The magical wonders of baskets and trays

I am slowly but steadily working this house toward a state of organized splendor. If you dropped by today, you would not be aware of progress – but it’s happening, people! It is happening!

Ignoring the messes that need attention, I have been focused on what I call the magical wonders of baskets and trays. Critical to any home organization effort is the humble basket and its companion, the tray. My beloved Pottery Barn sells a wide selection of gorgeous baskets and trays – although I buy the Target knock-offs. We have them all over this house and they help us in many ways.

First up, the trays:

Trays are a great way to de-clutter surfaces where things collect that get daily use – there’s no point in “putting them away” only to pull them right back out.

bathroom counter

side table in family room

My next example is not pretty – and to point out the obvious, none of these pictures are “styled” because who are we kidding!?! Most of us drop junk on the kitchen counter that sits for days. Rather than having it strewn all over, I like to have a junk tray:

things that need attention

My friend Kristina’s junk tray literally never looks messier than say one receipt and a spare key. It kills me. The woman is Judo Master of Organization.

books and photo cards in the front entry

OK, moving on to baskets! We generally don’t wear shoes in our house, so I keep shoe baskets in the garage and in the laundry room for all of the kids’ shoes and the ones I wear most often – super convenient as we head out the door! Here are some other ways we are using baskets…

a “to do” basket on my desk

our collection of liquers for coffee

magazines on the coffee table

junk that lives on the kitchen desk

leftover wine for cooking and kitchen utensils

a basket to hide our coffee making supplies

sugar for my sweetie

keurig supplies in the cabinet

I’ve been showing you close-ups of baskets which is probably less reinforcing than seeing them in context. This next picture really captures the magical wonders of baskets:

all nice and neat – and hiding this…

who would want to look at this?!?


hidden in plain sight

reading material by the sofa and my comfy chair

a basket under our coffee table serves as a favorite kitty cat napping spot

There is one down side to baskets – and it’s a big one. They hide stuff. No, really. You can easily forget what’s in there. This junk basket sat out in our kitchen for a year before I decided to hide it in the laundry room – and then it got worse!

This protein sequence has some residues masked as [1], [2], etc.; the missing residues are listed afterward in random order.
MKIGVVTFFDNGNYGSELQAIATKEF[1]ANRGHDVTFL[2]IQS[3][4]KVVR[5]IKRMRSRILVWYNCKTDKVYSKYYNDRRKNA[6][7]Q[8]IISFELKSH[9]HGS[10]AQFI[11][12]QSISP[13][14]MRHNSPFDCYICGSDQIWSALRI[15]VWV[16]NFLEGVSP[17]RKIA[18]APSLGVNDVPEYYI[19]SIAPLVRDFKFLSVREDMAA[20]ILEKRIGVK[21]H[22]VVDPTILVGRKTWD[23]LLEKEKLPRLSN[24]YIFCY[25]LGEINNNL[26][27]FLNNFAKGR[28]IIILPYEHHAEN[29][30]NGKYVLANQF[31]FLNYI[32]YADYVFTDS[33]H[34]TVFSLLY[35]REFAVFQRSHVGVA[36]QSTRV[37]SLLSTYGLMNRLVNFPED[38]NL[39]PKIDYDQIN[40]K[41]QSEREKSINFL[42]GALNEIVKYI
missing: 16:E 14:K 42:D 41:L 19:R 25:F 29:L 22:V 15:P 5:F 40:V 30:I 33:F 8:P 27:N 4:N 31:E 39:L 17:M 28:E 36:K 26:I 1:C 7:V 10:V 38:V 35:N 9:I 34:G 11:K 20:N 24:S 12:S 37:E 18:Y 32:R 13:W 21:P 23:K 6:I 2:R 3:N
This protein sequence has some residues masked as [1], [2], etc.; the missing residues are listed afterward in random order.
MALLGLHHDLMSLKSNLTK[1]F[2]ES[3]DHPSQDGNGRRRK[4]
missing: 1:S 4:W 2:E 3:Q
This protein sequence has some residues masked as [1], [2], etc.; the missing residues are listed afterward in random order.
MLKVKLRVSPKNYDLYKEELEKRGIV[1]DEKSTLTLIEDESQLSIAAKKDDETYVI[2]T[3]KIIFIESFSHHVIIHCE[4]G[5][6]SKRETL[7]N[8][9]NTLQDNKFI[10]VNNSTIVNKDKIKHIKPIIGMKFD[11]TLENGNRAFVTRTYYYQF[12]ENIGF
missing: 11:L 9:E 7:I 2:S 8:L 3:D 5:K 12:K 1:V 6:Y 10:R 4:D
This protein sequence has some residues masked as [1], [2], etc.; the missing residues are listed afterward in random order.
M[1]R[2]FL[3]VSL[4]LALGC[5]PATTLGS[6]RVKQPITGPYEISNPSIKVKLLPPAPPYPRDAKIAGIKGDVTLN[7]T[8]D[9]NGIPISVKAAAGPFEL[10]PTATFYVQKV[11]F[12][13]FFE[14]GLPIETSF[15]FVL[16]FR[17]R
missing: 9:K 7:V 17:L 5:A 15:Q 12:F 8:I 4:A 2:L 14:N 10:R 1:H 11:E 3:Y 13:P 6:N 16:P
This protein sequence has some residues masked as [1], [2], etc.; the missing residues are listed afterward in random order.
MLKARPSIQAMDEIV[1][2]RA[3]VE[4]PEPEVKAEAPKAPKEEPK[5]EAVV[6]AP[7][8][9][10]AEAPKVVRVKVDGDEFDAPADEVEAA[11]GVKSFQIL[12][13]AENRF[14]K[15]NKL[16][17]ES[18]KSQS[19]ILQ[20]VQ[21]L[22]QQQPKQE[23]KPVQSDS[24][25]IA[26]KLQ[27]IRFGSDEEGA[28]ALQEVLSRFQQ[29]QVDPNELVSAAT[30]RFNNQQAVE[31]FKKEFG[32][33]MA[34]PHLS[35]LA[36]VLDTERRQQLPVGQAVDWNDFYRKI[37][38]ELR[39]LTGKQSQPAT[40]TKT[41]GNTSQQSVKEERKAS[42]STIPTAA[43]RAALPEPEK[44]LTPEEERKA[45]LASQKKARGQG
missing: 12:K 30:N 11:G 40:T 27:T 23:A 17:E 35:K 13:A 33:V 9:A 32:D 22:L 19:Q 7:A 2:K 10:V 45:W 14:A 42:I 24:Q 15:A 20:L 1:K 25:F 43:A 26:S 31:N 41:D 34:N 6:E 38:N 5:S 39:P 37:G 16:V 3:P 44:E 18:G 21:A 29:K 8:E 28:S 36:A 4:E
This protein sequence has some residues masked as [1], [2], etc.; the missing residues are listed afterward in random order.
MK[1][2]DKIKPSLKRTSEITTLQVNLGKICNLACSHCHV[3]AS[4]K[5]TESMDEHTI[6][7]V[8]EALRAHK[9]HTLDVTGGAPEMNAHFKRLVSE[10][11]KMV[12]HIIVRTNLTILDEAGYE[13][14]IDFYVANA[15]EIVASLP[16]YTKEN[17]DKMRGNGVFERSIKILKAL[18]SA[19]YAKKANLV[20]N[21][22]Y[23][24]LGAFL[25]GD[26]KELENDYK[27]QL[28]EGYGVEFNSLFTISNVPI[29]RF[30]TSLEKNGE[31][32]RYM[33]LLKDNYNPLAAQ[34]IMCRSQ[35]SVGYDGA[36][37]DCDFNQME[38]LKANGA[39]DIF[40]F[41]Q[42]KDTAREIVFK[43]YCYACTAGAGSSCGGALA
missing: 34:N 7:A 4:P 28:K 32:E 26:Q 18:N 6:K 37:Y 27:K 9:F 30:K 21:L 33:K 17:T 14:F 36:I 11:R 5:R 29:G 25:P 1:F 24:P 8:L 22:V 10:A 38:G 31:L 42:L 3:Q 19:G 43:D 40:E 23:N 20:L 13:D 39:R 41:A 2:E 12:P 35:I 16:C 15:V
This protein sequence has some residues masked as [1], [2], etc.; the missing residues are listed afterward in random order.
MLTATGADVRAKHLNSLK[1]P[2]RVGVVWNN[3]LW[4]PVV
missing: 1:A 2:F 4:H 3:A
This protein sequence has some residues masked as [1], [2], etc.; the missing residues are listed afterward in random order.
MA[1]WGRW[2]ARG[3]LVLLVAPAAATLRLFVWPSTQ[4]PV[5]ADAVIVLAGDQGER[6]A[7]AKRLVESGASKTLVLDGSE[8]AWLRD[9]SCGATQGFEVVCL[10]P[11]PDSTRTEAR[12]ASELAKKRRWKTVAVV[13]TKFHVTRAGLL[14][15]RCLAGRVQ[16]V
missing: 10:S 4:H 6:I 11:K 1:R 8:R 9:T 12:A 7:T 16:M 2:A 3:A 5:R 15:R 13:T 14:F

the dangers of junk baskets

Let this be a cautionary tale! USE YOUR BASKETS WISELY. The key to great organization is really not “storage” but “processes” meaning it’s only organized if you work at keeping it organized. every. single. day. which is not the fun part of being organized. (Yes, there is a fun part of being organized!) More to come…


Summer Camp

This past weekend, the kids and I took a road trip with our friends for the open house of a summer camp the kids may attend this coming summer. Leah loves camp, so she was over the moon! I always loved camp, so frankly, I was pretty over the moon myself and wishing there was one week just for mommies to come swim in the creek, zip line and ride horses… Oh well.

My hope is that we’ll find a camp that will be a special part of the kids’ summer memories for many years to come!

This amazing waterfall is in the middle of the camp.

The “big kid” cabins were exactly what you’d expect…

I was pleased to see the camp embraces “traditions”. Haha!

The kids’ chief complaint is that they would all [3] be separated!

I wasn’t thinking of sending Michael yet but the “little kids” cabins were so adorable that he and I both began to re-think! The cabins were like the best of a tree-fort and tree-house!

Plus, they gave Michael candy.

Leah is excited about trail riding!

The kids have a Bible study every morning and a mini-worship time at the end of the day.

Michael was all fired up to go until this morning when he said to me: “I forgot to ask if they had alligator-proofed that river! I don’t think they have so I don’t want to go.”

Maybe next year!?!

This month in the yard: January

I’ve abandoned my series “This month in the yard” since late Fall because it’s an ugly time of year here in The Cove. It’s cold and wet and GRAY and all the trees are bare. Bryan teases me because every Winter I talk about moving and every Spring I run around saying, Isn’t it amaaaaaaazing to live here!?! It’s so beauuuuuutiful!!!

The only color in the yard right now is the Nandina that sit in front of the dining room window. They’re small and not really the most beautiful shrubs in terms of shape, but the color compensates.

After the debacle of last year’s Southern Living inspired Kimmy’s Landscaping Plan, I learned valuable lessons, as follows:

  1. It’s way harder than it looks. Estimate the time and expense and then multiply by 3 gazillion.
  2. Those sweeping flowerbeds in Southern Living include more flowers than you could buy if you raided the entire stock of your local garden center. I planted so many flowers and my flowerbeds still looked pawltry – truly pathetic.